Marie-Louise von Franz

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Marie-Louise von Franz
Born (1915-01-04)4 January 1915
Munich, German Empire
Died 17 February 1998(1998-02-17) (aged 83)
Küsnacht, Switzerland
Nationality Swiss
Fields Psychology

Marie-Louise von Franz (4 January 1915 – 17 February 1998) was a Swiss Jungian psychologist and scholar.

Early life and education[edit]

Von Franz was born in Munich, Germany, the daughter of a colonel in the Austrian army.[1]

After World War I, her family moved to Switzerland, where she met Carl Jung during a school trip. She subsequently did translation work for Jung in order to pay him for her analysis.[2]

Career[edit]

Von Franz worked with Carl Jung, whom she met in 1933 and knew until his death in 1961. Jung believed in the unity of the psychic and material worlds, i.e., that they are one and the same, just different manifestations. He also believed that this concept of the unus mundus could be investigated by means of researching archetypes. Due to his advanced age, he turned the problem over to von Franz.[3] Two of her books, Number and Time and Psyche and Matter deal with this research.

Jung encouraged von Franz to live with fellow Jungian analyst Barbara Hannah, who was 23 years older than her. When Hannah asked Jung why he was so keen on putting them together, Jung replied that he wanted von Franz "to see that not all women are such brutes as her mother." Jung also stated that "the real reason you should live together is that your chief interest will be analysis, and analysts should not live alone."[4] The two women became lifelong friends.

In 1968, von Franz was the first to argue that the mathematical structure of DNA is analogous to that of the I Ching. She cited the I Ching in an essay, Symbols of the Unus Mundus, published in her book Psyche and Matter.[5]

In addition to her many books, von Franz made a series of films in 1987 titled The Way of the Dream, along with her student, Fraser Boa.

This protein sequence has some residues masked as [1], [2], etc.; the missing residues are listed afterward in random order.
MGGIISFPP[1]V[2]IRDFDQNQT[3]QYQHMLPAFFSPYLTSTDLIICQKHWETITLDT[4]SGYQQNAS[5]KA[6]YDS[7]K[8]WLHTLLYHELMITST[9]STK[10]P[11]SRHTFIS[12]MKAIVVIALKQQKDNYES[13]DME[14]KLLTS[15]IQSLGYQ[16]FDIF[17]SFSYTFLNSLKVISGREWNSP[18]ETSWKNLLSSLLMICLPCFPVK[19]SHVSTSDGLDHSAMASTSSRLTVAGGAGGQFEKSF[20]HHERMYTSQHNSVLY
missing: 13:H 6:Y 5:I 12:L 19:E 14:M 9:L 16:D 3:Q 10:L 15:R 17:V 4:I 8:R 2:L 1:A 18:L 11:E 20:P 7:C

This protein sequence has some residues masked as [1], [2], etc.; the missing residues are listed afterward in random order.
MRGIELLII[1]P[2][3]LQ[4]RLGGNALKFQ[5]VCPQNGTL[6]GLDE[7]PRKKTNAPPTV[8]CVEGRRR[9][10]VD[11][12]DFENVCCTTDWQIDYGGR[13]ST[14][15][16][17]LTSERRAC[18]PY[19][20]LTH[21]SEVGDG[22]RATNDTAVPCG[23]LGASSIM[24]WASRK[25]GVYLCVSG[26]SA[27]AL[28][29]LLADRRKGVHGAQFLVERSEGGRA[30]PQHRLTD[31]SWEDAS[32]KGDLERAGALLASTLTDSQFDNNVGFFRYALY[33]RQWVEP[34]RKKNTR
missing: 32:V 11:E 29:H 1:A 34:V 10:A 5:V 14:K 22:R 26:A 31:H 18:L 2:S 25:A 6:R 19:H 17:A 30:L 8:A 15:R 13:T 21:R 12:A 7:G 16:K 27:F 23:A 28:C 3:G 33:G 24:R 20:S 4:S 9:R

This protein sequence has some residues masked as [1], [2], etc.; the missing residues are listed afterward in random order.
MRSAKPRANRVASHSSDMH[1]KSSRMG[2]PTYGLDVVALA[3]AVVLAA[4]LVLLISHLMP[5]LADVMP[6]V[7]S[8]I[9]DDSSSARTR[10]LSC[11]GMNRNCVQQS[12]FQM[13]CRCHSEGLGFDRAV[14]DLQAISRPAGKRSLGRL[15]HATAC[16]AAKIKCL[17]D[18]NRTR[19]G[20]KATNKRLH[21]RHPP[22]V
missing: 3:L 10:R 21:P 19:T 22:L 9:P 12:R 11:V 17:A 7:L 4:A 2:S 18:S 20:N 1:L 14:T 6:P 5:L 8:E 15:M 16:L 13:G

In The Way of the Dream, she claims to have interpreted over 65,000 dreams, while practising primarily in Küsnacht, Switzerland.

She wrote more than 20 books on analytical psychology, most notably on fairy tales as they relate to archetypal psychology and depth psychology. She amplified the themes and characters of these tales.

She also wrote on subjects such as alchemy (discussed from the Jungian psychological perspective) and active imagination, which may be described as conscious dreaming. In Man and His Symbols, she described active imagination as follows:

Active imagination is a certain way of meditating imaginatively, by which one may deliberately enter into contact with the unconscious and make a conscious connection with psychic phenomena.[6]

In 1948, she was a co-founder of the C. G. Jung Institute in Zurich.

Correspondence with Wolfgang Pauli[edit]

Von Franz had a lengthy exchange of letters with Wolfgang Pauli, winner of a Nobel Prize in physics. On Pauli's death, his widow Franca deliberately destroyed all the letters von Franz had sent to her husband, and which he had kept locked inside his writing desk.[7] But the letters sent by Pauli to von Franz were all saved and were later made available to researchers (and published as well).[8]

Selected works[edit]

Most of these titles are a translation of the original German title. A few titles were originally published in English.

Additionally, she collaborated with Emma Jung on The Grail Legend (ISBN 0-691-00237-1), which discusses the psychological symbolism of the documented legends of the Holy Grail.

The Fountain of the Love of Wisdom: An Homage to Marie-Louise von Franz is a compilation of eulogies, essays, personal impressions, book reviews, and more from dozens of people who were influenced by von Franz.

See also[edit]

References[edit]

  1. ^ T. B. Kirsch, The Jungians (2001) p. 11
  2. ^ T. B. Kirsch, The Jungians (2001), p. 11
  3. ^ Marie-Louise von Franz Number and Time (Northwestern, 1974) ix.
  4. ^ Dean L. Franz's portrait of Barbara Hannah in Hannah's The Cat, Dog and Horse Lectures (Chiron, 1992), p.18
  5. ^ Marie-Louise von Franz Psyche and Matter (Shambhala, 1992) p.39-62. The reference is cited on page 44; she cites the reference as number 16 of the article: Dialog über den Menschen: Eine Festschrift zum 75. Geburtstag von Wilhelm Bitter (Klett. Stuttgart, 1968).
  6. ^ Carl Jung, Man and his Symbols, p.206-207
  7. ^ [1]
  8. ^ [2]

Bibliography[edit]

  • Anthony, M. (1990). The Valkyries: The Women around Jung. Shaftesbury, Dorset: Element. ISBN 1-85230-187-2
  • Hall, James A. and Sharp, Daryl (eds.). Marie-Louise von Franz: The Classic Jungian and The Classic Jungian Tradition. Inner City Books, Toronto, 2008. ISBN 978-1-894574-23-5
  • Jung, Carl G. (1968). Man and His Symbols. New York: Dell Publishing. ISBN 0-440-35183-9.  Von Franz wrote Part 3 of this popular work.

External links[edit]